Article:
New research suggests renewables may not necessarily foster democracy, peace


From pv magazine Global

A group of researchers led by the University of Erfurt have found that there is “no support” for the widely held belief that renewable energy generation can foster peace and reduce conflict.

“We find no evidence for the ‘peace through prosperity’ argument,” the academics – Juergen Braunstein, Andreas Goldthau and Konstantin Veit – wrote in their published paper.

“Even if states deploy renewables at a large scale, the lack of an ‘energy democracy effect’ suggests they may not necessarily abstain from going to war thanks to embracing distributed energy systems at home.”

Geopolitical experts often argue that renewable energy sources, due to their distributed nature, may lead to global stability. It is suggested that these energy sources can reduce conflicts between nations by either encouraging individual countries to become more self-sufficient or by increasing cooperation between neighboring countries. These nations may find technical and economic advantages in sharing their resources, which may lead to peaceful outcomes.

The three academics put this theory – of peace through prosperous renewable energy generation – to the test by conducting a series of statistical assessments using data from a range of sources. This includes information from Thompson Reuters SDC Platinum, the World Bank’s Varieties of Democracy, the World Bank’s Governance Indicators and the Human Development Index (HDI) of the United Nations Development Programme (UNDP).

“Using a longitudinal dataset on global renewable energy investment, econometric tests suggest that distributed renewable energy systems do not seem to foster democratic rule, nor do they have a significant influence on human development,” the academics stated.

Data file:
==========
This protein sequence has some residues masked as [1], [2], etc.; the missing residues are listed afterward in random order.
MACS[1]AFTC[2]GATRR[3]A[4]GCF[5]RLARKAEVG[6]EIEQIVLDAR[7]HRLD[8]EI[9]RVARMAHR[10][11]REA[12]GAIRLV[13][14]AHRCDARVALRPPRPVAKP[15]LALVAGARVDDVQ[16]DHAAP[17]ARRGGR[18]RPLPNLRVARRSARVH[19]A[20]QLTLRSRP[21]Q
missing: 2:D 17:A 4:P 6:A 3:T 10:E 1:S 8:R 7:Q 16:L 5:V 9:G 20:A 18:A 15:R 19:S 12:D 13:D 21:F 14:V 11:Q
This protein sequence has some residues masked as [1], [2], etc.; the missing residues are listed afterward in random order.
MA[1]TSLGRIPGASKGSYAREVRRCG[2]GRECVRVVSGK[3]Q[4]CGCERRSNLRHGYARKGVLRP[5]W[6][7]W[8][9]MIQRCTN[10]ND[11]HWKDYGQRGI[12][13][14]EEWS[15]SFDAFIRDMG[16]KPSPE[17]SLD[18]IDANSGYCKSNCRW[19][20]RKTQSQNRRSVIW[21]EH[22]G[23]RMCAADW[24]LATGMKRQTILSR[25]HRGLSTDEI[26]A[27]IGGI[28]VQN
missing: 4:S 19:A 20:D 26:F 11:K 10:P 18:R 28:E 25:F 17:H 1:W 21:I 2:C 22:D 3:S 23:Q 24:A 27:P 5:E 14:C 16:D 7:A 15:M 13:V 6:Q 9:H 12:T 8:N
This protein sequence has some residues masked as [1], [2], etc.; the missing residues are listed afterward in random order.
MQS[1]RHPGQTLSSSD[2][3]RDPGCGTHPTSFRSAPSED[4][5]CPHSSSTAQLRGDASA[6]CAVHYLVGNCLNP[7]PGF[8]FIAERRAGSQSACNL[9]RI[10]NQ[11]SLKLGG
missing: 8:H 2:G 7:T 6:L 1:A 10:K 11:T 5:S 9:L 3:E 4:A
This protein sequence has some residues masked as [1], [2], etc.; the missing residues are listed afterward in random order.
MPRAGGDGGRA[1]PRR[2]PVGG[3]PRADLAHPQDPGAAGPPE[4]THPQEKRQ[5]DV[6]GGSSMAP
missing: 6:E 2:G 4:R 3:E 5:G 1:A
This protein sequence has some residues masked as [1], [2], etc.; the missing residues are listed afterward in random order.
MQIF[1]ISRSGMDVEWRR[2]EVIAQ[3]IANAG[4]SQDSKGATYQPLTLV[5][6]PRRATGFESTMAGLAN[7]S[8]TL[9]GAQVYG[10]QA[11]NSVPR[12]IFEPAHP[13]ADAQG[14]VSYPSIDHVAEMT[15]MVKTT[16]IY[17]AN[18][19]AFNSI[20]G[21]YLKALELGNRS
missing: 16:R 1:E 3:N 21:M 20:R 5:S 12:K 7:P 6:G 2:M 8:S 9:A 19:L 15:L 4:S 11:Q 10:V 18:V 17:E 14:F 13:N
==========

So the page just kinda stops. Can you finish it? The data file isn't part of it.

Although the researchers wrote that it is “hard to test” the assertion of the ability of renewables to foster peace and democracy, and more research is required, they found that this ability is impacted by the location and utilization of renewable energy generation plants. “It makes a difference whether renewables are deployed in a conflict-prone setting or a politically stable environment,” they also said.

They also found that clean energies foster peace in areas where renewable investments are “concentrated” rather than distributed. “With this, a core assumption of the energy democracy literature is put in question, that is renewables redistributing power to local communities and individuals, and by extension foster democratic rule at the national level,” the paper stated.

They also found that deploying renewables does not necessarily lead to a country or region’s economic development. “The hypothesis based on the capitalist peace rationale needs to be rejected: as per the statistical test, renewables do not seem to induce development and therefore lower the level and likelihood of conflict,” the paper stated.

Although their research shows that renewables do not have a pacifying effect on democracy or human security, these energy sources may be relevant for peace and stability through other mechanisms. It also may take time to see their long-term impacts, the paper stated.

The researchers published their findings in the paper “Does climate action bring peace? Assessing the geopolitics of renewables using global investment data,” published in npj climate action.

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